In addition to being “The Geeky Gaeilgeoir,” Audrey Nickel is the author of  The Irish Gaelic Tattoo Handbook,” published by Bradan Press, Nova Scotia, Canada.  For information about the book, including where to buy it, please visit http://www.bradanpress.com/irish-tattoo-handbook/

A Rocky Mountain “Haigh”: Irish Immersion in Montana

July 22 found me flying eastward on I-90 toward a new experience in the western foothills of the Montana Rockies.

It was pure serendipity.

I was in the midst of planning our annual two-week road trip to visit family in the Pacific Northwest when a friend of mine on Facebook posted information about the week-long immersion course hosted by Friends of Irish Studies in Butte, Montana.

I have been peripherally aware of the Butte course for years, but had never thought about attending it because of the distance. Also normally when I’m in the Northwest I’m with my husband and daughter, neither of whom has any interest in Irish.

This year, however, I was going to be doing the greater part of the trip alone, as my husband had recently started a new job and my daughter had plans to visit her girlfriend in Seattle. It suddenly occurred to me that Butte isn’t all that far from my father’s home in Spokane, Washington — just a four-and-a-half-hour drive (which, when you’re doing a 2,000-mile road trip, isn’t much of a distance at all) — and that there was nothing preventing me from taking an extra week to immerse myself in some Irish (That’s an advantage of being a writer. You can do your work pretty much anywhere.)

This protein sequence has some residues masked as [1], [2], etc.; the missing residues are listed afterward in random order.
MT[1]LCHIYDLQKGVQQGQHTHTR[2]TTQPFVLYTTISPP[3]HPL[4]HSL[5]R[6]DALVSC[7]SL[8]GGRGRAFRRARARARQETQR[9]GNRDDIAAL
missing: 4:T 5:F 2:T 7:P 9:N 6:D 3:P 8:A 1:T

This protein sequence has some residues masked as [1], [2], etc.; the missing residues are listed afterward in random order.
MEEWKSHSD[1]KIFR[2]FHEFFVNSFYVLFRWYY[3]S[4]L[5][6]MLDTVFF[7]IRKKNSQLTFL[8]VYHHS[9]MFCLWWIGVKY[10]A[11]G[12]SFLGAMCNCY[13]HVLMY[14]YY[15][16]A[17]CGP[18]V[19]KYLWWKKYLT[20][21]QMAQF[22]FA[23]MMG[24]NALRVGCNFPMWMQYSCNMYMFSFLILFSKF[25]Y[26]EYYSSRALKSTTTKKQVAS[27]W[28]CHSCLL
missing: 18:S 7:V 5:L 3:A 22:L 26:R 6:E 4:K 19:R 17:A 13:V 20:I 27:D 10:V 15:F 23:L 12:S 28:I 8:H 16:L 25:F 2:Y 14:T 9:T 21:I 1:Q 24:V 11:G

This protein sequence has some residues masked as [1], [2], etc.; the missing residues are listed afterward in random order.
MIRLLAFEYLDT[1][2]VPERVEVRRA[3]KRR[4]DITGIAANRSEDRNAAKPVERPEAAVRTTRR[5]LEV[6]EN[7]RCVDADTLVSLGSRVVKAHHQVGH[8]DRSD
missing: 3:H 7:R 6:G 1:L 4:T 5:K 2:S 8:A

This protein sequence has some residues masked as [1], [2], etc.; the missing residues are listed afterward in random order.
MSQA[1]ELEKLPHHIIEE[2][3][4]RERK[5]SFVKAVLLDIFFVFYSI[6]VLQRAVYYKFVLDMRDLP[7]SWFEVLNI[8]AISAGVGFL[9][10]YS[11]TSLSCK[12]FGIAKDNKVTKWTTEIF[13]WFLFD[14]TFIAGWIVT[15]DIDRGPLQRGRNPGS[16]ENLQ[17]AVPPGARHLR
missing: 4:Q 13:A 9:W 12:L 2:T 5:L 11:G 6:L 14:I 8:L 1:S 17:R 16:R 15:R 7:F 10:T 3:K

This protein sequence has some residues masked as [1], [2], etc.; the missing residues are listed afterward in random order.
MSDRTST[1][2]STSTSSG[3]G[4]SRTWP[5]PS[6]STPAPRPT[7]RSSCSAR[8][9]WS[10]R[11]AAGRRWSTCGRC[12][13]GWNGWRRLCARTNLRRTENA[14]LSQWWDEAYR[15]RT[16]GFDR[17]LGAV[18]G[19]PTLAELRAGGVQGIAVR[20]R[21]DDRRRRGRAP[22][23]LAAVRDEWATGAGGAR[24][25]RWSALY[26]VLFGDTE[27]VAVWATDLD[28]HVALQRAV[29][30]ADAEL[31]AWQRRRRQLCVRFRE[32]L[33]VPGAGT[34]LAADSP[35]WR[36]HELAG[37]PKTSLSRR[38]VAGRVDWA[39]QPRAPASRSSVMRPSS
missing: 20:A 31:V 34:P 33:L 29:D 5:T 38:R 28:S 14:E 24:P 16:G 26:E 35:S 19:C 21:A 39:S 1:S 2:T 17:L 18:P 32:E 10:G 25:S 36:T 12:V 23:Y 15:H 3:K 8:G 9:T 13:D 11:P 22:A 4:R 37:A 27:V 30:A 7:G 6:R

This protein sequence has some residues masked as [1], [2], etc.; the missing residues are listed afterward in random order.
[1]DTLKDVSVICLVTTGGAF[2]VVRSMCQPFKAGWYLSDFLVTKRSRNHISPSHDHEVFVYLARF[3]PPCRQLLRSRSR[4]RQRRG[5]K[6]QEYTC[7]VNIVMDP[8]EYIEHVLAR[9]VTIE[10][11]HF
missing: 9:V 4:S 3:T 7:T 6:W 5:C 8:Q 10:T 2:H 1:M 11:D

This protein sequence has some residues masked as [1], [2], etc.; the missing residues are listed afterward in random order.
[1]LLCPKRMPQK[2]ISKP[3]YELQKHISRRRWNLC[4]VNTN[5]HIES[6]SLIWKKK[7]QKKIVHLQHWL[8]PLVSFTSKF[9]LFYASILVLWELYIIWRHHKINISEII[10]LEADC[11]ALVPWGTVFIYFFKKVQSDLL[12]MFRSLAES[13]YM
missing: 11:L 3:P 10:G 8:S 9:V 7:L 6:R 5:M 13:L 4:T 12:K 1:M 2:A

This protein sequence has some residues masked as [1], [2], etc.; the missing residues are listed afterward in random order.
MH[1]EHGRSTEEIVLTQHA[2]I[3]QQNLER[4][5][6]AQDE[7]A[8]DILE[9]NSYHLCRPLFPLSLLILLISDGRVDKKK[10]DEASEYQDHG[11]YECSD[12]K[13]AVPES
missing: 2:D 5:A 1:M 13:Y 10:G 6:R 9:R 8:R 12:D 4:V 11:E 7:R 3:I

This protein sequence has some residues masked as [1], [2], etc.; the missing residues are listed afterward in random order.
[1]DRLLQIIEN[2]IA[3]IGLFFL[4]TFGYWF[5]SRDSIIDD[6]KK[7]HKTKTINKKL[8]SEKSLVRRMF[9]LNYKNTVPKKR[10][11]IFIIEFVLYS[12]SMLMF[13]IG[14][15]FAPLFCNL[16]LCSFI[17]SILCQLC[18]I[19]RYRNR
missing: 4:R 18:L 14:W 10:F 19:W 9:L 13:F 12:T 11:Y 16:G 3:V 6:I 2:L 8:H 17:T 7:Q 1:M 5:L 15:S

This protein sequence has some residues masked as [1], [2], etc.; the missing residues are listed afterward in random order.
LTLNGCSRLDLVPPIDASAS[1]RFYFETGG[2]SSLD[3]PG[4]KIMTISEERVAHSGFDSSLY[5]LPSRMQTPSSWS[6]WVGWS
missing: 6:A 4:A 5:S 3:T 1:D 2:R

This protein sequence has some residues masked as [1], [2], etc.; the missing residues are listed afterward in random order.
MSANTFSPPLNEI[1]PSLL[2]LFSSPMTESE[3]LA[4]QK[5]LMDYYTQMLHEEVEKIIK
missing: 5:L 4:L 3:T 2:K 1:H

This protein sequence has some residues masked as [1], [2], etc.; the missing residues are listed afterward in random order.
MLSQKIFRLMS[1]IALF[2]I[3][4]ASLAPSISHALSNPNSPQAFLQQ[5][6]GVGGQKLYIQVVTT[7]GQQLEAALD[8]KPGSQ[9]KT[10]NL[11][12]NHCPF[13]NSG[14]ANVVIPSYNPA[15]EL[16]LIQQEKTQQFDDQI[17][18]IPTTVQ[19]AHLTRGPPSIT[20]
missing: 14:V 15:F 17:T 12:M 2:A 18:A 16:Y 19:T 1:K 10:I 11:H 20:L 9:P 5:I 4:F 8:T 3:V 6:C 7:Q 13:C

That’s why July 22 found me flying eastward on I-90 (And I do mean flying! Montana has an 80 mph speed limit!) toward a new experience in the western foothills of the Montana Rockies.

A Stunning Location

If you’ve never been to Butte, you owe yourself a visit. This small city (population approx. 34,200) is situated in a beautiful bowl-shaped valley, with mountains on every side, and a constantly changing view of Montana’s trademark big sky.

A magnificent thunderhead, seen from just outside Centennial Hall on the Montana Tech campus in Butte.
A magnificent thunderhead, seen from just outside Centennial Hall on the Montana Tech campus. Centennial Hall is the dorm in which most of the Irish students were housed.

It’s a mecca for those who enjoy outdoor sports, such as hiking or camping, as well as for people with an interest in western U.S. history (it is still very much a mining town, and evidence of that is visible everywhere, from the ubiquitous mining head frames and the strangely beautiful Berkeley Pit to the World Museum of Mining, which gives visitors an opportunity to experience mining from a miner’s point of view).